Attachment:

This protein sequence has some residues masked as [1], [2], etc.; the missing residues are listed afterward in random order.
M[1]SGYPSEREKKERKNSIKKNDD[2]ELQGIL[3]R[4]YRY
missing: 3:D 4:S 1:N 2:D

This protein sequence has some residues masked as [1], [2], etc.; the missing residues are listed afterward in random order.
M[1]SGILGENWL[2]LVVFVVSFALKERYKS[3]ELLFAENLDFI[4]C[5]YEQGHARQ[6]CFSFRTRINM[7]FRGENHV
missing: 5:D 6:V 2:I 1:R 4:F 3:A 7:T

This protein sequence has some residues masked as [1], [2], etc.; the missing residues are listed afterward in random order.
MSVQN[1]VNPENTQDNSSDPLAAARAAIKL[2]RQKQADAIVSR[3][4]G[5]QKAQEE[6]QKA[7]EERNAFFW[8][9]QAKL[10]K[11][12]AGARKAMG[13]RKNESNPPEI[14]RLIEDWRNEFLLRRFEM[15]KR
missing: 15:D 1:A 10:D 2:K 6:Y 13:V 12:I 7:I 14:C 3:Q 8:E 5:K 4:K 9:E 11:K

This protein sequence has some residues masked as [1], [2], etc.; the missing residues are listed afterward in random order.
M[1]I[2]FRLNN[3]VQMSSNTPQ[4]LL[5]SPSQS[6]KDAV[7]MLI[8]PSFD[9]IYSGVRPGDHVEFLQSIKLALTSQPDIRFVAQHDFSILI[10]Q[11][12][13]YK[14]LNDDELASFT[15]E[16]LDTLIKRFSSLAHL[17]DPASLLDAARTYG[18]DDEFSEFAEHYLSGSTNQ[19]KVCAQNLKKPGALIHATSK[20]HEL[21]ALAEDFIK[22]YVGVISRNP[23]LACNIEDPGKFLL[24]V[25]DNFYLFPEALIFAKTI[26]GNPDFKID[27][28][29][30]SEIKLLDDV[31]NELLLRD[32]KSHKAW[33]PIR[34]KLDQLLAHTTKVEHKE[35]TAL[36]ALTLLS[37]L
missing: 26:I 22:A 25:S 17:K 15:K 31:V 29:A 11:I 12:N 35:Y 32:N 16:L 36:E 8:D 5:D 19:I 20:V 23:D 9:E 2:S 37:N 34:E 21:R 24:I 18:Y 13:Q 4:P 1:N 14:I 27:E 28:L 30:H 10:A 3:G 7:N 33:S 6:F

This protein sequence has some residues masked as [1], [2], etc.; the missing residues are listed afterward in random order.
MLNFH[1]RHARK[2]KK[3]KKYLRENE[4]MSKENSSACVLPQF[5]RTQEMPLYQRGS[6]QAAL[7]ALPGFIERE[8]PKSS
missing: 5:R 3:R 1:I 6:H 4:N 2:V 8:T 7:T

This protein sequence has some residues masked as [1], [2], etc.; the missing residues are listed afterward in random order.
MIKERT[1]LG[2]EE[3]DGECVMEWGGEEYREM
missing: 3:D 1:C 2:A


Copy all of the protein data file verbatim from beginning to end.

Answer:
This protein sequence has some residues masked as [1], [2], etc.; the missing residues are listed afterward in random order.
M[1]SGYPSEREKKERKNSIKKNDD[2]ELQGIL[3]R[4]YRY
missing: 3:D 4:S 1:N 2:D

This protein sequence has some residues masked as [1], [2], etc.; the missing residues are listed afterward in random order.
M[1]SGILGENWL[2]LVVFVVSFALKERYKS[3]ELLFAENLDFI[4]C[5]YEQGHARQ[6]CFSFRTRINM[7]FRGENHV
missing: 5:D 6:V 2:I 1:R 4:F 3:A 7:T

This protein sequence has some residues masked as [1], [2], etc.; the missing residues are listed afterward in random order.
MSVQN[1]VNPENTQDNSSDPLAAARAAIKL[2]RQKQADAIVSR[3][4]G[5]QKAQEE[6]QKA[7]EERNAFFW[8][9]QAKL[10]K[11][12]AGARKAMG[13]RKNESNPPEI[14]RLIEDWRNEFLLRRFEM[15]KR
missing: 15:D 1:A 10:D 2:K 6:Y 13:V 12:I 7:I 14:C 3:Q 8:E 5:K 4:K 9:E 11:K

This protein sequence has some residues masked as [1], [2], etc.; the missing residues are listed afterward in random order.
M[1]I[2]FRLNN[3]VQMSSNTPQ[4]LL[5]SPSQS[6]KDAV[7]MLI[8]PSFD[9]IYSGVRPGDHVEFLQSIKLALTSQPDIRFVAQHDFSILI[10]Q[11][12][13]YK[14]LNDDELASFT[15]E[16]LDTLIKRFSSLAHL[17]DPASLLDAARTYG[18]DDEFSEFAEHYLSGSTNQ[19]KVCAQNLKKPGALIHATSK[20]HEL[21]ALAEDFIK[22]YVGVISRNP[23]LACNIEDPGKFLL[24]V[25]DNFYLFPEALIFAKTI[26]GNPDFKID[27][28][29][30]SEIKLLDDV[31]NELLLRD[32]KSHKAW[33]PIR[34]KLDQLLAHTTKVEHKE[35]TAL[36]ALTLLS[37]L
missing: 26:I 22:A 25:S 17:K 15:K 31:V 29:A 11:I 12:N 35:Y 32:N 16:L 36:E 8:D 5:D 19:I 20:V 23:D 9:E 2:S 37:N 34:E 21:R 24:I 18:Y 13:Q 4:P 1:N 14:I 27:E 28:L 30:H 10:A 3:G 7:N 33:S 6:F

This protein sequence has some residues masked as [1], [2], etc.; the missing residues are listed afterward in random order.
MLNFH[1]RHARK[2]KK[3]KKYLRENE[4]MSKENSSACVLPQF[5]RTQEMPLYQRGS[6]QAAL[7]ALPGFIERE[8]PKSS
missing: 5:R 3:R 1:I 6:H 4:N 2:V 8:T 7:T

This protein sequence has some residues masked as [1], [2], etc.; the missing residues are listed afterward in random order.
MIKERT[1]LG[2]EE[3]DGECVMEWGGEEYREM
missing: 3:D 1:C 2:A